Scandinavian Journal of Medicine and Science in Sports 08/2015; DOI:10.1111/sms.12543 · 2.90 Impact Factor
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    • "Exercise Research Laboratory, Physical Education School, Federal University of Rio Grande do Sul, Porto Alegre, RS, Brazil S. S. Pinto (*) : C. L. Alberton Neuromuscular Evaluation Laboratory, Physical Education School, Federal University of Pelotas, Rua Luiz de Camões, 625–Tablada, 96055-630, Pelotas, RS, Brazil e-mail: R. Ferrari Exercise Pathophysiology Research Laboratory, Hospital de Clínicas de Porto Alegre, Porto Alegre, RS, Brazil B. M. Baroni Department of Physical Therapy, Federal University of Health Sciences of Porto Alegre, Porto Alegre, Brazil Author's personal copy Izquierdo et al. 2001; Snijders et al. 2009 "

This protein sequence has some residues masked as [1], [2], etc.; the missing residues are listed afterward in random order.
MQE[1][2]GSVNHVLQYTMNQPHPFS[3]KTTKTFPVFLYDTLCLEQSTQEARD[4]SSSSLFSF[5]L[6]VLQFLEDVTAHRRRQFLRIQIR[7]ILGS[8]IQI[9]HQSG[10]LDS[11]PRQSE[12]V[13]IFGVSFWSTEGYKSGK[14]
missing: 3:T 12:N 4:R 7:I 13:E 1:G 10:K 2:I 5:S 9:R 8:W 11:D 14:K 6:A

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    ABSTRACT: This study investigated the effects of different exercise sequences on the neuromuscular adaptations induced by water-based concurrent training in postmenopausal women. Twenty-one healthy postmenopausal women (57.14 ± 2.43 years) were randomly placed into two water-based concurrent training groups: resistance training prior to (RA, n = 10) or after (AR, n = 11) aerobic training. Subjects performed resistance and aerobic training twice a week over 12 weeks, performing both exercise types in the same training session. Upper (elbow flexors) and lower-body (knee extensors) one-repetition maximal test (1RM) and peak torque (PT) (knee extensors) were evaluated. The muscle thickness (MT) of upper (biceps brachii) and lower-body (vastus lateralis) was determined by ultrasonography. Moreover, the maximal and submaximal (neuromuscular economy) electromyographic activity (EMG) of lower-body (vastus lateralis and rectus femoris) was measured. Both RA and AR groups increased the upper- and lower-body 1RM and PT, while the lower-body 1RM increases observed in the RA was greater than AR (34.62 ± 13.51 vs. 14.16 ± 13.68 %). RA and AR showed similar MT increases in upper- and lower-body muscles evaluated. In addition, significant improvements in the maximal and submaximal EMG of lower-body muscles in both RA and AR were found, with no differences between groups. Both exercise sequences in water-based concurrent training presented relevant improvements to promote health and physical fitness in postmenopausal women. However, the exercise sequence resistance–aerobic optimizes the strength gains in lower limbs.